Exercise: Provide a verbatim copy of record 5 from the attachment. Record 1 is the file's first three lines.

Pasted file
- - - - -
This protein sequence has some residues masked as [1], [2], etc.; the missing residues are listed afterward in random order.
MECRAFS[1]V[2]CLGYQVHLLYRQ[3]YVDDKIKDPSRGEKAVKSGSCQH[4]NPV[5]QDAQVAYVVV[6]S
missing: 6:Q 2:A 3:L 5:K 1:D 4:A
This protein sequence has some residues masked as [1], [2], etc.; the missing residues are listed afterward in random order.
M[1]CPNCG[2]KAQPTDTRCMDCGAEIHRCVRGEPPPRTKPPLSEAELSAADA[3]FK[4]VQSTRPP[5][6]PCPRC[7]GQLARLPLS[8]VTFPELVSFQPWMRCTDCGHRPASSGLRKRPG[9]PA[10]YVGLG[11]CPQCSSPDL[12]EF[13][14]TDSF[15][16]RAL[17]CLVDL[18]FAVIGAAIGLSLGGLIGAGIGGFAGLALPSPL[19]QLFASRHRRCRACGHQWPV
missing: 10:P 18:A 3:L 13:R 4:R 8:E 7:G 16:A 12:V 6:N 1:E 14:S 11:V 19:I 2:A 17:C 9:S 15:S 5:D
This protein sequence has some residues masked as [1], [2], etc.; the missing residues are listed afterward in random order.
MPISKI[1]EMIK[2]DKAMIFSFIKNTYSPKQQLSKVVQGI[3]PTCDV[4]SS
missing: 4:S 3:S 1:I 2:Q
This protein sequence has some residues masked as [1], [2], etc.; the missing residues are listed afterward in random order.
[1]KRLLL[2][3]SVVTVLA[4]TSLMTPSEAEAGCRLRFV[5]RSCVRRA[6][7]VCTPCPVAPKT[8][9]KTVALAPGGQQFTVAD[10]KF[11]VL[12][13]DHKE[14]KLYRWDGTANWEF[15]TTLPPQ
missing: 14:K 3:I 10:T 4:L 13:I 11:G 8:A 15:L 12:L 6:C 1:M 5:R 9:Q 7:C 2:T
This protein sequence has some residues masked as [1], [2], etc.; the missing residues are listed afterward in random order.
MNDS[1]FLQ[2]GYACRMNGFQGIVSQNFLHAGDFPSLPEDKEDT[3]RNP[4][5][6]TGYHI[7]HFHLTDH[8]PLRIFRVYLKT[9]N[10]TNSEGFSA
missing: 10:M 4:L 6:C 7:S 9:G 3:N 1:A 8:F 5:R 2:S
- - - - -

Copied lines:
This protein sequence has some residues masked as [1], [2], etc.; the missing residues are listed afterward in random order.
MNDS[1]FLQ[2]GYACRMNGFQGIVSQNFLHAGDFPSLPEDKEDT[3]RNP[4][5][6]TGYHI[7]HFHLTDH[8]PLRIFRVYLKT[9]N[10]TNSEGFSA
missing: 10:M 4:L 6:C 7:S 9:G 3:N 1:A 8:F 5:R 2:S